MONTREAL - There were some moments of friction Tuesday outside a tiny Montreal mosque where a man charged with terrorism used to occasionally pray.

Chiheb Esseghaier is facing several terrorism charges in an alleged plot the RCMP say was directed by al-Qaida.

With little known about Esseghaier, more than a half-dozen journalists headed to the west-end mosque Tuesday seeking more information about him.

Reporters questioned worshippers as they came and went from the afternoon prayer, a media presence that created concerns for several attendees.

"Please turn off the cameras, please don't make any trouble for me," said an exasperated man, who declined to give his name but described himself as a founder of the two-year-old Cote-des-Neiges Socio-Cultural Centre.

"(My worshippers) will not come... they'll be afraid of this situation."

Two people Tuesday confirmed having seen the accused terrorist pray at the glass-panelled storefront-type establishment, which is near the intersection of prominent streets in a working-class multicultural neighbourhood.

One said it had been a year since he'd seen Esseghaier, a biotechnology expert who was performing doctoral studies in nanosensors.

The media presence drew an angry response from another man, who said he owned the building.

During a lengthy exchange with reporters, the man demanded that media refrain from taking images of him or recording anything he told them because he did not want to be interviewed.

He also refused to give his name.

"Don't take notes and don't record. I have called my lawyer," said the man before he headed into the building.

"This man is still innocent, there are charges against him and please don't make a big drama out of it and implicate a lot of mosques.

"You are making a very big drama out of this thing that has not been proved yet."

A short time later, municipal police officers arrived at the prayer room, which is in one of Montreal's most culturally diverse neighbourhoods.

The officers entered during prayer and left after a few minutes without saying anything to the reporters and TV camera crews gathered outside.

Several prayer attendees said they were concerned with how their place of worship and the Muslim community was being portrayed by the media since Esseghaier's arrest Monday.

"It's peaceful," Anour Lahrach said of the centre, following the prayer.

"There's no terrorism in there... but unfortunately the media has truly deformed the image of our religion."

Another man described the prayer room as a place for Muslims who work on the road, like taxi drivers, to drop in during the day. He said it has no official membership and caters to people who are moderate and well integrated in Canada.

"It's a quiet mosque... there are no problems," said the man, who added that he is deeply affected by Islam's frequently negative portrayal by news outlets.

"The media sometimes exaggerates... Islam is a religion of peace."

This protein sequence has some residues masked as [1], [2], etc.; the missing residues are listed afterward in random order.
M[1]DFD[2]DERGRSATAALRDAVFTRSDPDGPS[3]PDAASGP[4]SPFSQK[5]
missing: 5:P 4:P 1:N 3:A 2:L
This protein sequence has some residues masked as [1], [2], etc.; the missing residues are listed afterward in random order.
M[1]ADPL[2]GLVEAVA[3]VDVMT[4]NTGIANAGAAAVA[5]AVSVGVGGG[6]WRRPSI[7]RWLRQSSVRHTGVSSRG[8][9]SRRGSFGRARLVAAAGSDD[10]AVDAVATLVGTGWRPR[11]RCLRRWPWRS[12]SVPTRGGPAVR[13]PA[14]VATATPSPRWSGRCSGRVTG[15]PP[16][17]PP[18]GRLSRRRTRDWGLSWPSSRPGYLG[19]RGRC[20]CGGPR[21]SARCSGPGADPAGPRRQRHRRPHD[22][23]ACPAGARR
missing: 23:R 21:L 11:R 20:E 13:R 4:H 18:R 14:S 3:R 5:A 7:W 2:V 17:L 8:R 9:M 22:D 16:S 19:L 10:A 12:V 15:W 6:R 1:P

Two men recalled seeing Esseghaier at the mosque in the past, but both insisted they knew very little about him.

"It's been a long time since I've seen him — about a year or longer," said one man, who left without giving his name, after the prayer.

"He's not really a big talker, he's quiet.

"I never had a problem with him."

The man, who, like Esseghaier, has a Tunisian background, said he knew the suspect was in the Montreal for his doctoral research.

He said he knew nothing about Esseghaier's personal views.

"I knew him as an average Muslim, but I don't know what happened afterwards," the man said of Esseghaier, who is not a Canadian citizen.

Another man, who remembered seeing Esseghaier at the prayer room a couple of times, said the 30-year-old was not a regular at the centre.

He only realized who Esseghaier was after he was shown a photo.

"It's been a long time since I've seen this man," he said, "but I have seen this man before."

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  • Chiheb Esseghaier

    Chiheb Esseghaier, one of two suspects accused of plotting with al-Qaeda in Iran to derail a train in Canada, arrives at Buttonville Airport just north of Toronto, on Tuesday, April 23, 2013. Canadian investigators say Raed Jaser, 35, and his suspected accomplice Esseghaier, 30, received "directions and guidance" from members of al-Qaeda in Iran. In a brief court appearance in Montreal Tuesday, Esseghaier declined to be represented by a court-appointed lawyer. He made a brief statement in French in which he called the allegations against him unfair.

  • John Norris, the attorney for accused Raed Jaser scrums with the media at Toronto's Old City Hall court house.

  • Chiheb Esseghaier

    In this courtroom sketch, Chiheb Esseghaier appears in court in Montreal on Tuesday, April 23, 2013. Esseghaier, 30, and Raed Jaser, 35, were arrested and charged Monday in what the RCMP said was the first known al-Qaeda terror plot in Canada.

  • Family members of Raed Jaser leave court in Toronto on Tuesday, April 23, 2013. Jaser, a man accused with another man of plotting to derail a train in Canada with support from al-Qaida elements in Iran made a brief court appearance and was told to appear in court again next month.